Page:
We are deeply saddened, but also honoured to bring her 50 years’ worth of outstanding Jamaican short stories to wider attention.
“The all-seeing eye and the all-listening ear, roving all over the island, stopping here and there to listen in on conversations.” This, as Jacqueline Bishop writes in her introduction, is what Hazel Campbell has been doing for almost fifty years – and there are few writers with such a sharp ear for how Jamaican people speak. But Hazel Campbell is much more than just a recorder. For though these are stories shaped by an artist who never tells the reader what to think, but challenges them to come to their own conclusions, it is clear enough that here is a radical vision of Caribbean possibility combined with an apprehension of how reality so often falls short. Sharply observant of the continuing inequalities of Jamaican society, her writing is also wholly unsentimental or judgemental over the way her characters so often make the wrong choices. In the space between desire and outcomes, there is often the deepest and most painful kind of comedy. And for a writer who recognises how much of the Jamaican soul is rooted in the nation’s churches, what could be more natural than that the devil makes several appearances throughout the collection? But even Lucifer is no match for the sheer cussedness of Jamaican politics. In “Jacob Bubbles”, Hazel Campbell weaves a double narrative criss-crossing from the days of slavery to the years of political warfare between rival communities to ask, in all seriousness, the seemingly absurd question about which of her two Jacobs is most free.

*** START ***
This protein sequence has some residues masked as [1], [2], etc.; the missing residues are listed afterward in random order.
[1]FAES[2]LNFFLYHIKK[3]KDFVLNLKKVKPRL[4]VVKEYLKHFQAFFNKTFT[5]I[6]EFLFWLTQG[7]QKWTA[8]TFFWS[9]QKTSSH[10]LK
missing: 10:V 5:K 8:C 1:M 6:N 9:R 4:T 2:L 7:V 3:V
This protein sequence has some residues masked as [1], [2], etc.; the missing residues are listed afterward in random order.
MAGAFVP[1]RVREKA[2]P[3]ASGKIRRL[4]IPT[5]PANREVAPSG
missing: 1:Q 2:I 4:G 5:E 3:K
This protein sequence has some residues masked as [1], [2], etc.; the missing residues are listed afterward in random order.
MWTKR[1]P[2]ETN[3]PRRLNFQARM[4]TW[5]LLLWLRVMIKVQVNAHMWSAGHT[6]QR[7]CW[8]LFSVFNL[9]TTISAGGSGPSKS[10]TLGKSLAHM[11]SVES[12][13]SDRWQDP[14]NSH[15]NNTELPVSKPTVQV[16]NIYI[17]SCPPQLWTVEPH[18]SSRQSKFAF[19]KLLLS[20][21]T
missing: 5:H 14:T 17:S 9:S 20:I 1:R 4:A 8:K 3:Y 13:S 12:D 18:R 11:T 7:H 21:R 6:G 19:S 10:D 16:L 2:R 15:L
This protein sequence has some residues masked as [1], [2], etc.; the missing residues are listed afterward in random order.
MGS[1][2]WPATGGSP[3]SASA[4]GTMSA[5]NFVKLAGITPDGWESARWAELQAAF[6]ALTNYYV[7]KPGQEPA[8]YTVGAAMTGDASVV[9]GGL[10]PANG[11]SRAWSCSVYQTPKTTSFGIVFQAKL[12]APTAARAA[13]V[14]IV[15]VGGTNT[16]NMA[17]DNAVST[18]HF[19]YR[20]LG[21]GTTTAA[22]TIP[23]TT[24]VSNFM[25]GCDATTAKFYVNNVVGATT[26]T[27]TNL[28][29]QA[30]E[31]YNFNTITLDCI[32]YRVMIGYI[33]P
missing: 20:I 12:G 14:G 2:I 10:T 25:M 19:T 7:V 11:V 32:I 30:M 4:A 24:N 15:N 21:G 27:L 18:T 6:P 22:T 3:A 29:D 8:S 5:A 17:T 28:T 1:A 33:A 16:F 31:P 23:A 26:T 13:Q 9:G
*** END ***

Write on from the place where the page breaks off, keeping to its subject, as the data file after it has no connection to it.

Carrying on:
This work is drawn from earlier published collections, The Rag Doll and Other Stories, Women’s Tongue and Singerman, and eight new stories. Across their range Jamaica emerges from colonialism to the present, years of struggle, violence but also of continuing hope in the people’s capacity for both endurance and re-invention.